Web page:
When they were finally able to bring the babies home, HarleyRae began to have seizures just days after being home. HarleyRae was taken to Utah Valley Hospital and later to Primary Children's Hospital for a period of three weeks. The seizures HarleyRae had were due to spinal meningitis while she was in the hospital, Gordon said. HarleyRae suffered brain damage which caused her to be diagnosed with cerebral palsy.

Despite the ordeal, Gordon said the twins have done well. Harley will soon need eye surgery due to remove a cyst as well as receiving some Botox injections to help alleviate some of the pressure off her muscles.

With all of the work as a mother taking care of twins, Gordon said she couldn't see things being any different.

"I love taking care of both Ashtan and HarleyRae," she said. "With HarleyRae, I try to treat her like a piece of glass. I always want to keep her in pristine condition."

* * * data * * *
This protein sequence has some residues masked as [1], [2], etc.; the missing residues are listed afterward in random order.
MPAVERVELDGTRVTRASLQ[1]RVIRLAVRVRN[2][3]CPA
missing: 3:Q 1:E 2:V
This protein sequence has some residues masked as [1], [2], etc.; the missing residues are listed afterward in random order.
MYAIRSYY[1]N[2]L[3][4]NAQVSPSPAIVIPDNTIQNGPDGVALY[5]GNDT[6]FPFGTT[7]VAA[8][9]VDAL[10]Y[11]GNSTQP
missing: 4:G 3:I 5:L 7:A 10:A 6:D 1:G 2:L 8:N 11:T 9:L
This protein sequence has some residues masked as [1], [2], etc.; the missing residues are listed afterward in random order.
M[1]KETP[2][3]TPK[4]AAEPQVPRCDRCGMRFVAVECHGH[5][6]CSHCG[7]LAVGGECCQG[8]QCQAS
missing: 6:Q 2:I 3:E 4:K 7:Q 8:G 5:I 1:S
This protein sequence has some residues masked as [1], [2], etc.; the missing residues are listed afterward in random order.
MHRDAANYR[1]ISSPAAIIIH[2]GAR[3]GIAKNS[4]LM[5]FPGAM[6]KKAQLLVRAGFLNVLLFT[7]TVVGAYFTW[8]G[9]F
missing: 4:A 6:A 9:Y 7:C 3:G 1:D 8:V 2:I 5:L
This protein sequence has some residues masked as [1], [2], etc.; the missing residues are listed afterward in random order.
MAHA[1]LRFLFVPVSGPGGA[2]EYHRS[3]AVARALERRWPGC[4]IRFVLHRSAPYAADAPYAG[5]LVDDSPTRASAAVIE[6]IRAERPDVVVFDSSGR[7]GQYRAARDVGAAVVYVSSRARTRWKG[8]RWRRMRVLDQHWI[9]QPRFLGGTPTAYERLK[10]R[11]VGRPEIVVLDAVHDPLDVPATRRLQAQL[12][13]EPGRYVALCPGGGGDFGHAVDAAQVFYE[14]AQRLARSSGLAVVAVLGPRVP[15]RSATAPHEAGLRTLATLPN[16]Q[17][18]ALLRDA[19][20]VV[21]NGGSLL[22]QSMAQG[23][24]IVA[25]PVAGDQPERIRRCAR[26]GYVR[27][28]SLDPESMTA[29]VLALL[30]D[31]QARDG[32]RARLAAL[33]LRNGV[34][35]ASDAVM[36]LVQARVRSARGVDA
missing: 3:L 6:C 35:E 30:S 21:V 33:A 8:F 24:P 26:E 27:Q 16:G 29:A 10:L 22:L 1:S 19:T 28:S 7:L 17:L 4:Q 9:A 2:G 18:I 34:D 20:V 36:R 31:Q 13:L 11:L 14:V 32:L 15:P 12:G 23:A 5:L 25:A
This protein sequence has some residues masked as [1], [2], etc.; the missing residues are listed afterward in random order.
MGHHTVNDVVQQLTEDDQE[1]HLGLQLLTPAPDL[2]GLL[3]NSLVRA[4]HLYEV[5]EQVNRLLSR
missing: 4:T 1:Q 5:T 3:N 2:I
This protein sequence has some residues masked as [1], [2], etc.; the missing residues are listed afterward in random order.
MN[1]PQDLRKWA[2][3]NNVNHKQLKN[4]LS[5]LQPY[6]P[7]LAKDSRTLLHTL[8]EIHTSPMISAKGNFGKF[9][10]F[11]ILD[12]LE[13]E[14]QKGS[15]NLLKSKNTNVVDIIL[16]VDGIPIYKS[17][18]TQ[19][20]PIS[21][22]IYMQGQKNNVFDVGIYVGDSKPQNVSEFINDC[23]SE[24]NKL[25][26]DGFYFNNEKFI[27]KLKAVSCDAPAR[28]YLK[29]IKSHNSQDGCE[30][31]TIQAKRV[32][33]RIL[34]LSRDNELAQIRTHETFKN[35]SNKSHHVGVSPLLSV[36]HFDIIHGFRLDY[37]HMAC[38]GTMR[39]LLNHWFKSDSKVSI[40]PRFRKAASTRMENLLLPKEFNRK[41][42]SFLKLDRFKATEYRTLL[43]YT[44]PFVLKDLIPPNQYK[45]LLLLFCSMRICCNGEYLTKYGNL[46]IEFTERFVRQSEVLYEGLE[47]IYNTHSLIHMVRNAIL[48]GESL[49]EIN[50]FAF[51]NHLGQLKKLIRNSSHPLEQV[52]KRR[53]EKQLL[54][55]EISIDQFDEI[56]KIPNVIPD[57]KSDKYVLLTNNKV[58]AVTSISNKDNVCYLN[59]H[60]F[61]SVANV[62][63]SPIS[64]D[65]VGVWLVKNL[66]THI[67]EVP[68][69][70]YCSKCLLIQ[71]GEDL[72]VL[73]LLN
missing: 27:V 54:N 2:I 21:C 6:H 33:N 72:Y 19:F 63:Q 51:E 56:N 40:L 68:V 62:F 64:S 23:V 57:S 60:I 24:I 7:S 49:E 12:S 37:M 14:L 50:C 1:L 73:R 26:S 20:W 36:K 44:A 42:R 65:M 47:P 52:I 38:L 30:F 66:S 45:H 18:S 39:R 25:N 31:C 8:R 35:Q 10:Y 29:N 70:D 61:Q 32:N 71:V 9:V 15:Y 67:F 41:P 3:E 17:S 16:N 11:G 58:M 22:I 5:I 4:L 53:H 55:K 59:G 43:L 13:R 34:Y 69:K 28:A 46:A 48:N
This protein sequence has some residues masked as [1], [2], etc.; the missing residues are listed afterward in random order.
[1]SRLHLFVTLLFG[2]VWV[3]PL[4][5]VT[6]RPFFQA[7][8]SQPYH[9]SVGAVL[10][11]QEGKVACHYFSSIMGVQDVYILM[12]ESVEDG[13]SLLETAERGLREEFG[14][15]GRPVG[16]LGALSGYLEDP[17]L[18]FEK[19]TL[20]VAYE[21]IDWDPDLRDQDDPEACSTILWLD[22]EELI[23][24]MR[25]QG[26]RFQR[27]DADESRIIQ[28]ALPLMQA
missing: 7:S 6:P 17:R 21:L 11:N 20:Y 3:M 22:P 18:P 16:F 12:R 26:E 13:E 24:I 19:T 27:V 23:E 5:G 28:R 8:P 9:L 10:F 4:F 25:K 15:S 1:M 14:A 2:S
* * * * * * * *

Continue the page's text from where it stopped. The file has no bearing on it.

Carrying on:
Losing a love

It's not something that a person can really prepare for. As a couple taking care of a pair of months-old twin girls, it was probably the furthest thing from Gordon's mind.

On Oct. 29, 2011, McCourt was driving his pickup along Old Wellington Road when he either lost control or drifted off the road, rolling the vehicle, according to police. McCourt, who was not wearing a seat belt, was ejected from the vehicle, sustaining critical injuries. He was transported by helicopter to a Utah County hospital where he was later pronounced dead.

"It's been really hard for all of us," said Gordon. "We miss having him with us every day."

But each day, Gordon says she sees some reminder of McCourt in the twins. Ashtan's little smile shows some semblance to McCourt's smile as well as her little blue eyes and long eyebrows.

"Ashtan wants her way all of the time just like her dad," Gordon laughed. "With HarleyRae, she looks just like her dad."

Receiving a gift of a lifetime

Gordon said she didn't know exactly what was going on, but was told to be outside for what she thought was going to be some family photos. She knew her family had nominated her for the car giveaway but didn't think she would be the one receiving the car.

Standing in her apartment, she could faintly hear her name being called by people standing outside. As she stepped outside, she saw the white Cadillac with a giant red ribbon on the roof sitting in the parking lot and was immediately overcome with emotions.